By William Shakespeare
Directed by Charlie Sexton
Reviewed by Keith Waits
Entire contents are copyright © 2013 Keith Waits. All rights reserved.
Savage Rose Classical Theatre Company has established its identity in part by adherence to a staging of classic texts in their appropriate period. No Julius Caesar set in fascist Italy, no Midsummer hippies, no hip-hop Romeo & Juliet. So this Twelfth Night represents a small shift for the company. It doesn’t set the action outside the Elizabethan period exactly, but it does employ a loose design concept that is just vague enough about period to allow for interpretation.
The stripped down, nearly minimalist nature of the production forces attention on the story and characters and spotlights the high level of quality contained in the performances. The lack of opulent trappings and any sense of pageantry also pare the plot down to its essence, reminding us that Shakespeare was first and foremost an outstanding storyteller.
The tale of Viola and Sebastian, twins separated in a shipwreck during a violent storm, is vintage Bard of Avon. Viola wastes no time disguising herself as a man and stepping into service to Count Orsino, and mistaken identity plays a significant part in the developing plot line. Gender confusion in matters of love are a staple for this playwright, and Viola is soon part of a triangle as she falls in love with Orsino while causing his declared love, Olivia to fall in love with her while she woos on Orsino’s behalf. There is also a complex subplot featuring a group of comic figures that are among Shakespeare’s more subtle clowns: Sir Andrew Aguecheek, Sir Toby Belch, Feste, Fabian and the pitiable target of their shenanigans, the stiff-backed puritan Malvolio.
Malvolio is one of the most indelible characters in Shakespeare, and his victimization offers opportunity for deeper exploration than this production takes upon itself, but his comedy potential is fully realized in Brian Hind’s nuanced performance, which is thoughtful and understated without missing the chance for broader laughs. His persecutors are essayed by an equally adroit Neil Robertson as Aguecheek, director Charlie Sexton as Toby Belch, and a cheeky Tom Schulz as Fabian. As an actor, it has been a long stretch away from the stage for Mr. Sexton, which might explain a bit of self-consciousness in his early scenes opening night. It did not take long, however, for him to relax more into the role and he quickly hit his comic stride, giving the character his full devotion. As Feste, Tad Chitwood displayed a range of expert foolishness, most memorably a Truman Capote-like voice for his subterfuge posing as a priest visiting the put-upon Malvolio.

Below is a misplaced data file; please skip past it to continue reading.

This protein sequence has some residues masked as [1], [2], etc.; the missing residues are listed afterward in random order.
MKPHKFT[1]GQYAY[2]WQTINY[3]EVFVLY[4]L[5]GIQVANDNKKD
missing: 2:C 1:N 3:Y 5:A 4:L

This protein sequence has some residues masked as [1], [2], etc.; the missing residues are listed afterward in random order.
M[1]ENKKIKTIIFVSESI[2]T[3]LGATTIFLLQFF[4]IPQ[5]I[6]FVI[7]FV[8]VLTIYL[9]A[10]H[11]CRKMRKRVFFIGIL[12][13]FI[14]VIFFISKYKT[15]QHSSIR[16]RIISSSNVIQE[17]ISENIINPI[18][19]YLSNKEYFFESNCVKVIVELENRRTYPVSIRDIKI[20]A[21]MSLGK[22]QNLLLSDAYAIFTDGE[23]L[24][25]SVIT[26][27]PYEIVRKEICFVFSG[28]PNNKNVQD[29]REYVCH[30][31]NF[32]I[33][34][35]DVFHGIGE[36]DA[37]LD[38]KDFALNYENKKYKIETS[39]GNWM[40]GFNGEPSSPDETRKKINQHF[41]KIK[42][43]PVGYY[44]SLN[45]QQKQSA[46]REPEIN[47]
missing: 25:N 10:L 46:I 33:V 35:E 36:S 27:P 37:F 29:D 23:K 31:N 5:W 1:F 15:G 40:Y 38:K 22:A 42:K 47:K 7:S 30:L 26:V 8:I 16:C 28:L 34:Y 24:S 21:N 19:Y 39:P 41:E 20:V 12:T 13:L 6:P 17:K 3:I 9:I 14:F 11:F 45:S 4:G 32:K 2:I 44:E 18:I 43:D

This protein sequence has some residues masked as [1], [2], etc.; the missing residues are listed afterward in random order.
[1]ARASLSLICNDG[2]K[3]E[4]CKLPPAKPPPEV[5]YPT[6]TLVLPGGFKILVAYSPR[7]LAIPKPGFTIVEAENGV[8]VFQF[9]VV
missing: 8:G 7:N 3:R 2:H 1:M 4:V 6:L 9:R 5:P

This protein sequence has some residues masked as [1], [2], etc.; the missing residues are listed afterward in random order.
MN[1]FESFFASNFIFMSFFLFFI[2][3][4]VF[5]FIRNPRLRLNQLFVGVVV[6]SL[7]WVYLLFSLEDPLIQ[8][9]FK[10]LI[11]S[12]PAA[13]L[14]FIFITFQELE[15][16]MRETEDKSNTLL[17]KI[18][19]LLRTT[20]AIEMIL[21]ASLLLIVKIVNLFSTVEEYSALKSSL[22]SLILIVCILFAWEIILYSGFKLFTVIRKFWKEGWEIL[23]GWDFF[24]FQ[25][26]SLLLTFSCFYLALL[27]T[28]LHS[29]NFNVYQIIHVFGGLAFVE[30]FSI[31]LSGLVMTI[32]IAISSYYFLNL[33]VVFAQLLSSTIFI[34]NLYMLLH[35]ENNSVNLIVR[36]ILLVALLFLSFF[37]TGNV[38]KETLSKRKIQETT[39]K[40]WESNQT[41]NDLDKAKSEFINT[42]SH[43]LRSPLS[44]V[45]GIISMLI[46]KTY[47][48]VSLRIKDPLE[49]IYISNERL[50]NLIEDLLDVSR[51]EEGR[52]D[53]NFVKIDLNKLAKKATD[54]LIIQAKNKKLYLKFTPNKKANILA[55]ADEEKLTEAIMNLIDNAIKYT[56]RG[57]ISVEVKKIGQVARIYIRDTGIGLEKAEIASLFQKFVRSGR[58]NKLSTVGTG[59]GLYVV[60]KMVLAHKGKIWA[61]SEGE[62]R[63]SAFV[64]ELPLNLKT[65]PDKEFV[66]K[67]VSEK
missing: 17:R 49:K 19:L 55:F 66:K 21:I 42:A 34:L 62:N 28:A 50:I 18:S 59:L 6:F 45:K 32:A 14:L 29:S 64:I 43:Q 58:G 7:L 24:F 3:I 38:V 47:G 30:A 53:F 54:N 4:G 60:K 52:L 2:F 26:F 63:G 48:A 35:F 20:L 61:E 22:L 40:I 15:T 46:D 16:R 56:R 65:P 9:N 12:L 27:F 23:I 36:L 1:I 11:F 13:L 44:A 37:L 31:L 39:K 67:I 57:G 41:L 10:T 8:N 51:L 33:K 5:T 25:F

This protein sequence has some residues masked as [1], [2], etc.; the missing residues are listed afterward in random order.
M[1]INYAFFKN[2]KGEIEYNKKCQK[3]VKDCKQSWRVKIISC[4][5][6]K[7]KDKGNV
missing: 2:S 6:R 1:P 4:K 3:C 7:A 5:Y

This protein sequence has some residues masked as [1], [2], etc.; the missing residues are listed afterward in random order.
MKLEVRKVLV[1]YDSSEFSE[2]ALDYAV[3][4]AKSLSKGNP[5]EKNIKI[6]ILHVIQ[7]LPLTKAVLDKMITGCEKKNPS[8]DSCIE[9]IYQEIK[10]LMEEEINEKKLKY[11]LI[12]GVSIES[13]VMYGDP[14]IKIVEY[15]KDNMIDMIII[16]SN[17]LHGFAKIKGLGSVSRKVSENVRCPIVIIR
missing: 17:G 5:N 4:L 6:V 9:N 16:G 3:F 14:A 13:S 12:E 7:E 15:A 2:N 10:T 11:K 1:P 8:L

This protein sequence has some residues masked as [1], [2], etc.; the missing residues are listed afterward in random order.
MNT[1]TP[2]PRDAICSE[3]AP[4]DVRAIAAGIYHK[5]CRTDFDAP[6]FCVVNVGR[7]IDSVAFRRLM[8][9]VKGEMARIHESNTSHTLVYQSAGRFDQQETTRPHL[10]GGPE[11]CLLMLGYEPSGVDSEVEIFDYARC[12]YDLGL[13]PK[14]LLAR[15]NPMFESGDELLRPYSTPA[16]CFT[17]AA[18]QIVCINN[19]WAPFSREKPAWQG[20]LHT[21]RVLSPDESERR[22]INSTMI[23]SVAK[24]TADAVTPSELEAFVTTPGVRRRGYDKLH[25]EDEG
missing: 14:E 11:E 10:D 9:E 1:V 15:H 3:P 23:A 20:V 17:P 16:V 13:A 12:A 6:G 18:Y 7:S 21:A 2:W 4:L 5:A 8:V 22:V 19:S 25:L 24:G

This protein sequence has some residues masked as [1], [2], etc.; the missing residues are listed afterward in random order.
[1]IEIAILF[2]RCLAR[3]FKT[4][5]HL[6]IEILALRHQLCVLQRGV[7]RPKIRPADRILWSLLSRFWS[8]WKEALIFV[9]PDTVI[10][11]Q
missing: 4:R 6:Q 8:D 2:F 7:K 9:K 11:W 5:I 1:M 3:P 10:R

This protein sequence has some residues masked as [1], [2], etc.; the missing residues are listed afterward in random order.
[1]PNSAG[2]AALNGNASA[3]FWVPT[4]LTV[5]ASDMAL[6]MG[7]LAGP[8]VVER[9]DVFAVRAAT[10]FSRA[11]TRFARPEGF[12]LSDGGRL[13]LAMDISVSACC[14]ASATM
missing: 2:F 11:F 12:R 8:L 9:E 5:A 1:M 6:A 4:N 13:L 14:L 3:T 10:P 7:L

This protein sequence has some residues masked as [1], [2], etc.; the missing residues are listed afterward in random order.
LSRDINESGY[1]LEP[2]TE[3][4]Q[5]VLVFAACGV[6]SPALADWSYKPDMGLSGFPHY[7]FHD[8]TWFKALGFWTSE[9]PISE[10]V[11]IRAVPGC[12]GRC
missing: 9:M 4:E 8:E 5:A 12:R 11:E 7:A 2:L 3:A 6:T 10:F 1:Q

The three women in the play fare even better, in work that was highlighted by fire and energy. Jennifer Pennington brought more life into Maria, a member of Olivia’s household that is a key part of the conspiracy against Malvalio, than I had previously seen. Such a character could easily slip into bland workmanlike functionality, but Ms. Pennington’s investment in Maria reminds us of the old joke about Romeo & Juliet being a play about a Nurse. Hallie Dizdarevic also delivered a wonderfully complex and mercurial Olivia. These two did more with their eyes than some actors manage with their whole body. Although Viola is often considered the female lead of the piece, they here give her a run for her money.
Not that she is given short shrift in Julane Haven’s lively performance, she just has to find her place in a strong ensemble and reconcile herself to the truth that hers is not the only story. That the names Olivia and Viola are nearly an anagram suggests a mirrored pair, and the two characters are rightly given equal weight in this production, restoring order where too many productions favor Viola as a star turn. The character has been venerated somewhat over time, but this Twelfth Night makes a case that she functions better as part of a more complex narrative.
Jon Patrick O’Brien brought real authority to Orsino, using his rich and measured voice and masculine bearing to remind us that he is the power in this society, even if he does wear it lightly. Mike Slaton was a good match as Viola’s twin, Sebastian, a point made in a sly bit of blocking in the final scene, but brought mischief and integrity to another often underdeveloped character. Ben Park was a fine, confused Antonio, and Sabrina Spalding, Monte Priddy and Chloe Bell rounded out the cast in good form.
Lauren Maxwell was also a part of the ensemble, singing onstage with a lovely voice, but contributes perhaps more significantly as Music Director. The minimalism forces less flash, style and detail than usual from Costume Designer Shana Lincoln, but her still-substantive work cannot be faulted for its service to the director’s vision. The same might be said of Ashley Beck Heimbrock’s lighting, except the unexpected force of the storm scene that opens the play is especially noteworthy given the limited visual aesthetic being employed. Kudos to the inventive blocking there as well.
In the end, this is a Twelfth Night that forced me to reexamine my preconceptions of the play, always worthwhile and necessary if we are to be given reason enough to continually revisit 400 year old works. We go back in time theatrically because the material continues to offer rewards appropriate to whatever time we find ourselves in, yet it is it ever enough just to hear Shakespeare’s refined language presented as pleasant poetry? Savage Rose and director Charlie Sexton answer that question with no uncertainty in this intelligent production.
December 13-21, 2013
Savage Rose Classic Theatre Company
Nancy Niles Sexton Stage at Walden Theater
1134 Payne Street